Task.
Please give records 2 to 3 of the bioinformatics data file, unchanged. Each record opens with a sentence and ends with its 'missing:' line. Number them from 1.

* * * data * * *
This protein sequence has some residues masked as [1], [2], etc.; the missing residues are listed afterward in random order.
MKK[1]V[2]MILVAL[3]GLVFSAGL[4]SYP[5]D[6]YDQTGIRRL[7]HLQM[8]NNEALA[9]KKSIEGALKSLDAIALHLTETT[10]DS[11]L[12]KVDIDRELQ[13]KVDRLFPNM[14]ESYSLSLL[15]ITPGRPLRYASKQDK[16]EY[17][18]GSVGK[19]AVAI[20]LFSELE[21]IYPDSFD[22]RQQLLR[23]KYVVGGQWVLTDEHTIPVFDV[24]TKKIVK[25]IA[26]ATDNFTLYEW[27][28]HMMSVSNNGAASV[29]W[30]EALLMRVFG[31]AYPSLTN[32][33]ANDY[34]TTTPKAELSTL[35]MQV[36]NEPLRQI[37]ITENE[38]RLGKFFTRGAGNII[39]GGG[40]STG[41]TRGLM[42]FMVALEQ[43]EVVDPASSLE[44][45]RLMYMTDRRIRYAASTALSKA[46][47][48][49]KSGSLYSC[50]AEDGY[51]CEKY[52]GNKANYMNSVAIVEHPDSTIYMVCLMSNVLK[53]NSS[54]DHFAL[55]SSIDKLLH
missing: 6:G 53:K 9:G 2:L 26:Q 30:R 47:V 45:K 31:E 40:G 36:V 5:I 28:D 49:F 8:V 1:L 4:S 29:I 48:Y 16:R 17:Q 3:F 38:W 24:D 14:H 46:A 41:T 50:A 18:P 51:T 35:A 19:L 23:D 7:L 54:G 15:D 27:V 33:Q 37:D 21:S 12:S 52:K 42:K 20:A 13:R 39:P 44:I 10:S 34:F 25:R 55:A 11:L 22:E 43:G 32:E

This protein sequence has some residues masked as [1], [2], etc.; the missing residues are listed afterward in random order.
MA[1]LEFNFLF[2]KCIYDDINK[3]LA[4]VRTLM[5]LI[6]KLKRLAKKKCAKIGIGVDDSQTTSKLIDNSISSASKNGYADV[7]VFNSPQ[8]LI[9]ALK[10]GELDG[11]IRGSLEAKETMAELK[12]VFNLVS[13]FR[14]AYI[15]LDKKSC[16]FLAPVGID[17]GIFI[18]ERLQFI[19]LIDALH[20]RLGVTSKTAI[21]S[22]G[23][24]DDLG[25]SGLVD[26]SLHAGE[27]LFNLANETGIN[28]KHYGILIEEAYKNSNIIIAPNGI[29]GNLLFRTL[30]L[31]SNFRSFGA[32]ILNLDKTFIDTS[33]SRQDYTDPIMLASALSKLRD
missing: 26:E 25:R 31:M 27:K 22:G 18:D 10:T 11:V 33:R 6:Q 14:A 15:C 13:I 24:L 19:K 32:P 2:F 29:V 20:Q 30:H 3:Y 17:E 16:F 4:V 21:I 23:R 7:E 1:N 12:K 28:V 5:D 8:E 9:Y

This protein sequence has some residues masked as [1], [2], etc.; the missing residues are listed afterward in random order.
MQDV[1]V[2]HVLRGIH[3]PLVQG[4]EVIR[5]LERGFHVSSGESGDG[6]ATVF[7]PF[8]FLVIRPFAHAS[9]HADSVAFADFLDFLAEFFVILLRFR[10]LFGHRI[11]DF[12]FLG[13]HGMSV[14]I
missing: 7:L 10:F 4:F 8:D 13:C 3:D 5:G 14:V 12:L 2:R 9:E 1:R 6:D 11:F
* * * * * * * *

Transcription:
This protein sequence has some residues masked as [1], [2], etc.; the missing residues are listed afterward in random order.
MA[1]LEFNFLF[2]KCIYDDINK[3]LA[4]VRTLM[5]LI[6]KLKRLAKKKCAKIGIGVDDSQTTSKLIDNSISSASKNGYADV[7]VFNSPQ[8]LI[9]ALK[10]GELDG[11]IRGSLEAKETMAELK[12]VFNLVS[13]FR[14]AYI[15]LDKKSC[16]FLAPVGID[17]GIFI[18]ERLQFI[19]LIDALH[20]RLGVTSKTAI[21]S[22]G[23][24]DDLG[25]SGLVD[26]SLHAGE[27]LFNLANETGIN[28]KHYGILIEEAYKNSNIIIAPNGI[29]GNLLFRTL[30]L[31]SNFRSFGA[32]ILNLDKTFIDTS[33]SRQDYTDPIMLASALSKLRD
missing: 26:E 25:R 31:M 27:K 22:G 18:D 10:T 11:V 33:R 6:Q 14:A 15:C 13:I 24:L 19:K 32:P 2:F 29:V 20:Q 30:H 3:Y 17:E 16:F 4:V 21:I 23:R 7:E 1:N 12:K 28:V 5:D 8:E 9:Y

This protein sequence has some residues masked as [1], [2], etc.; the missing residues are listed afterward in random order.
MQDV[1]V[2]HVLRGIH[3]PLVQG[4]EVIR[5]LERGFHVSSGESGDG[6]ATVF[7]PF[8]FLVIRPFAHAS[9]HADSVAFADFLDFLAEFFVILLRFR[10]LFGHRI[11]DF[12]FLG[13]HGMSV[14]I
missing: 7:L 10:F 4:F 8:D 13:C 3:D 5:G 14:V 12:L 2:R 9:E 1:R 6:D 11:F